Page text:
National Gallery: an art exhibition where nothing is what it seems

A fascinating new show examines the controversial question of fakery, forgeries and mistaken identities in art

The National Gallery is about to open its worst exhibition ever. The pictures are deplorable: incompetent copies, botched restorations, outright fakes. The most painful thing for the gallery is that it bought most of them genuinely believing they were masterpieces.

Close Examination: Fakes, Mistakes and Discoveries is the first major exhibition devoted to the work of the gallery's scientists. The laboratory was founded in 1934 and is now a world leader. Their training and equipment is very expensive and so are their results. Their ability to peer under the surface of the paintings using x-ray, infra-red photography and electron microscopes has called the bluff of a range of fakes: two Holbeins, two Botticellis, a Velásquez, a Poussin, several Rembrandts and a Dürer, all now revealed as fakes, copies, or wildly over-enthusiastic attributions.

The scientists have exposed supposedly original signatures – such as the Dürer – added on top of layers of varnish; synthetic pigments such as cobalt blue and viridian green not invented until centuries after the presumed date of the painting; strips of walnut added to a damaged oak panel; and in the case of one smoulderingly handsome supposed self-portrait by Gustave Courbet, a board that wasn't patented until eight years after the artist's death.

The verdict of the scientists isn't always bad news. Sceptics won't be surprised to see Raphael's tiny The Madonna of the Pinks, one of the gallery's most controversial recent acquisitions, in the exhibition. It was catalogued in a stately home collection as a copy, but identified by the then curator and now director of the National Gallery, Nicholas Penny, as the genuine article. The gallery paid £22m for it: the science has fortunately vindicated his hunch.

One of the gallery's first acquisitions didn't turn out so well. A 16th-century portrait was bought in 1847 for £630 as a major work by Hans Holbein – as critical eyebrows were raised, and the picture hung in darker and darker corners, the scandal cost the National Gallery's first director, Sir Charles Lock Eastlake, his job. The modern science is unequivocal: it was painted at least 17 years after Holbein's death, in 1543.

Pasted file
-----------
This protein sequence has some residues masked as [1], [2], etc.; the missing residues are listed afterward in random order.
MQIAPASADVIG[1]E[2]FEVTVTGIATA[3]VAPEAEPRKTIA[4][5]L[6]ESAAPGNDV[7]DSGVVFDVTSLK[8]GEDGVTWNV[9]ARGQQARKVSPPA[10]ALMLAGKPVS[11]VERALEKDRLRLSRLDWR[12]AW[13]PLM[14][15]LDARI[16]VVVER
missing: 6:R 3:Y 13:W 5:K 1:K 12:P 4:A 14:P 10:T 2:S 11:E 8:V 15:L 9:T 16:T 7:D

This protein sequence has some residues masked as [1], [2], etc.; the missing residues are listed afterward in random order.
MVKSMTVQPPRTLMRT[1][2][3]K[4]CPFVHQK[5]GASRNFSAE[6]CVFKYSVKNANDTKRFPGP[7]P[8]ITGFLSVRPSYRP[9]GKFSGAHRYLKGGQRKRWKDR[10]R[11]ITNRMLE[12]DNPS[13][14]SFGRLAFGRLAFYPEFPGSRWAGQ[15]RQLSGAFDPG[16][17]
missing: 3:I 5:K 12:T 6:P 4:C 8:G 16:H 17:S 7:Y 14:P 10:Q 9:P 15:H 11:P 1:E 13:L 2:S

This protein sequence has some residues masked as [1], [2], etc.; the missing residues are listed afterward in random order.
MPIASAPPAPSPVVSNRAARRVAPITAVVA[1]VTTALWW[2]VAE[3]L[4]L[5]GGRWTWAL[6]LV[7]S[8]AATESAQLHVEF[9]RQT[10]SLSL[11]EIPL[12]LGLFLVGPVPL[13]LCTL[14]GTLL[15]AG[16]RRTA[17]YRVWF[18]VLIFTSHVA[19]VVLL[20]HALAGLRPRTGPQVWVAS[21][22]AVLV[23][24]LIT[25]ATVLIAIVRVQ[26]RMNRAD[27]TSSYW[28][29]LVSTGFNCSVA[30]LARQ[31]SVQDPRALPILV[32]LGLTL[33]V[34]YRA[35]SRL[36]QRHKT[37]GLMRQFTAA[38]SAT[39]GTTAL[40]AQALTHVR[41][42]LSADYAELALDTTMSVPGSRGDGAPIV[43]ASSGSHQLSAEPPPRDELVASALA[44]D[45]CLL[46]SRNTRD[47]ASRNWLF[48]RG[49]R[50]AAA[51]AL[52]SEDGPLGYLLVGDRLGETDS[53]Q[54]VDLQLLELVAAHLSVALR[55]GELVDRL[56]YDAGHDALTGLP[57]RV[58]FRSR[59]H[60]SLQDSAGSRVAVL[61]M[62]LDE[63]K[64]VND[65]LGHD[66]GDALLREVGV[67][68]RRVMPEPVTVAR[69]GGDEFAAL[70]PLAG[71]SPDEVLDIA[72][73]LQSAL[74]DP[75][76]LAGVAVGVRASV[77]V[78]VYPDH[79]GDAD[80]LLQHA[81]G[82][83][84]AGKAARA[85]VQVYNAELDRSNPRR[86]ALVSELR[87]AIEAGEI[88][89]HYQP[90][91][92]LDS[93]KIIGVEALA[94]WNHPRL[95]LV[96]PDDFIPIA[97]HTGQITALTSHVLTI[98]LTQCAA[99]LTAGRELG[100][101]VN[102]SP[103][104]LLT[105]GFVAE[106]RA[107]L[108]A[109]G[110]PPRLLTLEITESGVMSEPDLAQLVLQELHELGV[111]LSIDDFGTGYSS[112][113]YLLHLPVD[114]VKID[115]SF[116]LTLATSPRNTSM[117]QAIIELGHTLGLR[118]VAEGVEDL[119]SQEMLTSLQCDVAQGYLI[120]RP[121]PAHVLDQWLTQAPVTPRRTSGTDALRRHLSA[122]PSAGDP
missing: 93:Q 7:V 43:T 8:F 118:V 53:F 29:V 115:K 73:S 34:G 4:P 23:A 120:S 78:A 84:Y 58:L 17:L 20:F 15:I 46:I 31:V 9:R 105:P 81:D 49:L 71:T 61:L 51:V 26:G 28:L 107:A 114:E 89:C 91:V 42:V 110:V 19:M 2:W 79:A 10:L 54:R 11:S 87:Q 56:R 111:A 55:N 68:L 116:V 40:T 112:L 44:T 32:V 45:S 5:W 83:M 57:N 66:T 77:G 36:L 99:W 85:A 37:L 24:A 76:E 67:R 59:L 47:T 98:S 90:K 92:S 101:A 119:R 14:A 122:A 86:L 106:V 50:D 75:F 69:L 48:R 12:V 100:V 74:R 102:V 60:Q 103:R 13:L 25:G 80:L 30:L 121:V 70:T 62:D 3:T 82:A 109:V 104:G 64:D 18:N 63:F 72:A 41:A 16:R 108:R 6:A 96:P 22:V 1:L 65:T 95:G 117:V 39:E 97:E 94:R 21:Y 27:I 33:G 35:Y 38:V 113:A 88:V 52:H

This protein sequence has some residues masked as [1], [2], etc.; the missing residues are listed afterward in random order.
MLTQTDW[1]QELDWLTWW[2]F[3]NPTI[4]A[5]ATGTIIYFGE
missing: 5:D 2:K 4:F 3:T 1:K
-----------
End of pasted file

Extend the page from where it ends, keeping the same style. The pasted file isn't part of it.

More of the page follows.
"I don't believe that could happen now," says co-curator Marjorie Wieseman. "These pictures are just so expensive that we look very, very carefully, and take every possible precaution. But there must be more secrets to be uncovered in pictures already in the collection."

The 19th-century trustees went on to buy two supposed Botticellis, both in the show. One, Venus and Mars, is genuine, and one of the best loved paintings in the collection. The other, though genuinely 15th century, looks to modern eyes as if the figures were modelled in Play-Doh – unfortunately the trustees had paid £1,050 for the genuine Botticelli and £1,627 and ten shillings for the other. Another small painting of Saint Francis has also turned out to be a genuine Botticelli.

The exhibition includes many unsolved riddles, such as a poignant painting of a dead soldier in armour, bought as a Velásquez, which inspired another masterpiece, Edouard Manet's The Dead Toreador.  The scientists and curators now agree that their painting isn't Velázquez, and is  probably Italian, not Spanish; but it is a major work, and they have no idea who painted it.

There is also a mystery about a small painting of a man's head, glowering from fierce, dark eyes. It was presented to the gallery by the painter Walter Sickert, one of the wilder beasts in the artistic jungle, as a portrait by the French artist Eugène Delacroix, of the French social reformer Victor Considerant – it's not by Delacroix, but the scientists have yet to work out if the true artist was Sickert himself.

Director Nicholas Penny said the exhibition is the first in his new policy of mounting one major free exhibition each year, based on the gallery's own collection.

Penny called it, dryly, "an exciting and novel idea", but it is one that many national collections may have to adopt as spending cuts bite, sponsorship deals shrivel and organising the blockbuster international loan exhibitions becomes more and more difficult.

One of the most entertaining revelations in the exhibition is a young woman who began as a tarty 16th-century Venetian beauty and became a model of Victorian modesty. When the gallery bought the painting in the mid 19th century, it showed a sweet-faced young woman half hidden behind a curtain. Conservation work has revealed that the meek, round eyes were originally narrow and calculating, the soft brown hair blonde – often in Venetian paintings associated with prostitutes –and the nipples, originally clearly visible through her thin white dress, had vanished completely.

Close Examination, Fakes, Mistakes and Discoveries is on at London's National Gallery London from tomorrow until 12 September


Maev Kennedy

The GuardianTramp

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